Scoble & Edwards (1989) proposed a stricter definition of the
Oenochrominae to apply to a suite of robust-bodied Australian genera, with Sarcinodes
Guenée as the only Oriental representative, reverting more or less to Guenée'
s original concept of the group. Even so, these authors were pressed to
recognise uniquely derived characters with which to circumscribe their strict
concept, relying on general similarities of facies, wing venation and male
genitalia structure, none of these offering any obviously derived
In the male genitalia these authors noted that the fultura superior
(sclerotisation of the diaphragm dorsal to the
anellus) fuses with the transtilla (basal part of the valve costa) to form a rigid plate. In addition, Cook
& Scoble (1992) suggested that the circular form of the lacinia and its
orientation parallel to the tympanum in the tympanic bulla was an autapomorphy for these robust
Oenochrominae. The first feature is not apparent in Sarcinodes but
the second, according to Cook & Scoble, is present.
In the female genitalia the signum, when present, is a single, small,
circular patch of sclerotisation, somewhat as in those ennomines where it is
reduced from the typical stellate, mushroom-like form.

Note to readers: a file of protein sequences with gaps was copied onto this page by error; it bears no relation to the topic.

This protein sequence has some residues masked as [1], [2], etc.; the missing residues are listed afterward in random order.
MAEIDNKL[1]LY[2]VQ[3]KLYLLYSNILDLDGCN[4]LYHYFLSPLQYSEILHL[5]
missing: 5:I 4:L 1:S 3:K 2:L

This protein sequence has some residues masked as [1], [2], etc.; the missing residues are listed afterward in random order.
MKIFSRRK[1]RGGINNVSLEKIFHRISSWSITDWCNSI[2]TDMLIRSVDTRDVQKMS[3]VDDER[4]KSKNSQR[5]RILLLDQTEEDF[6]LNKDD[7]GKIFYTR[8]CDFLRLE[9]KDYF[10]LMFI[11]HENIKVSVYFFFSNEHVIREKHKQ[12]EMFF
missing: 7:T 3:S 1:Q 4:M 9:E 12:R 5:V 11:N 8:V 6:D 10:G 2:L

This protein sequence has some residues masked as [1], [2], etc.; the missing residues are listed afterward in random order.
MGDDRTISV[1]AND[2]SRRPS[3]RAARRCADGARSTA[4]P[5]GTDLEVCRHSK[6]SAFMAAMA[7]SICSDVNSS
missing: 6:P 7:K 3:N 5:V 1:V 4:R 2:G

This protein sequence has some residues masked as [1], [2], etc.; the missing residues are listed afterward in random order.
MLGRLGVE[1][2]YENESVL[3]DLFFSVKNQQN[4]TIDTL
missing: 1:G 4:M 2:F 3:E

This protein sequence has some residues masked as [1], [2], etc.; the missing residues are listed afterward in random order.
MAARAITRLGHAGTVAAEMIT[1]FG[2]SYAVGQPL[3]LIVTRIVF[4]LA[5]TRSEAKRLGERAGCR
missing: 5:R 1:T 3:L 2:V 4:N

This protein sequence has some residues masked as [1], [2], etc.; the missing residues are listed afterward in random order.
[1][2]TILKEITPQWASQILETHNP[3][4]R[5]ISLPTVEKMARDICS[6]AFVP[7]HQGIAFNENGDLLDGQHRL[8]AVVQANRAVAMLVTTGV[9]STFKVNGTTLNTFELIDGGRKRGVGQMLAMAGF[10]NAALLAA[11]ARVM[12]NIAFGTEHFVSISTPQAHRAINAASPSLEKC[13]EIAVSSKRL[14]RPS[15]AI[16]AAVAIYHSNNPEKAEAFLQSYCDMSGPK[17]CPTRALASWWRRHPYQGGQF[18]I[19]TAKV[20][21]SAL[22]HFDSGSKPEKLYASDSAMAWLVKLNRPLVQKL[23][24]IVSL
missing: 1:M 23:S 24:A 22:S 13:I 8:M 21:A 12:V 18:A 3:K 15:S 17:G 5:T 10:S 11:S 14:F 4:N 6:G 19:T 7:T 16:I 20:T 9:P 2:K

Studies of larval characters undertaken so far (McFarland, 1988; Scoble
& Edwards, 1989) do not offer any definitive features except the probable
plesiomorphy of presence of a reduced pair of abdominal prolegs on segment A5 in
some, but not all, robust Oenochrominae genera. However, in the pupa the
cremastral hooks are reduced to a single apical pair, often divergent, in all
the Australian genera (McFarland, 1988).
Host-plants recorded for the Australian genera are in the families
Proteaceae or Myrtaceae (mostly Eucalyptus), with records also from
Leguminosae (Acacia) and Sapindaceae (Dodonaea) for the genus Phalaria
Guenée (McFarland, 1988).
Inclusion of Sarcinodes in this group, and possibly also the
monobasic Moluccan and New Guinea genus Thaumatographe Warren, can be
justified primarily on grounds of the shared tympanal feature, but also on
general similarities of facies and build. The presence of a weak proleg on
segment A5 of the larva (Sommerer, 1995, ex Stüning; Sugi, 1993) is
consistent with this placement, although it is a plesiomorphic feature. The
host-plant of the only Japanese species (see below) is Helicia, a genus
of the Proteaceae that has its greatest diversity in New Guinea but is also
widely distributed and well represented in the Oriental Region.
Thus, in biogeography, Sarcinodes reflects the ennomine Milionia
Walker (Holloway, 1993) and the larentiine Poecilasthena Warren
(Holloway, 1970) in its association with a Gondwanan group of plants, extending
across the Indo-Australian tropics. However, unlike Helicia, the other two
moth genera, the southern conifers with which Milionia is associated and
the Myrtaceae favoured by Poecilasthena, Sarcinodes has its greatest
diversity in the Oriental Region rather than the Australasian.
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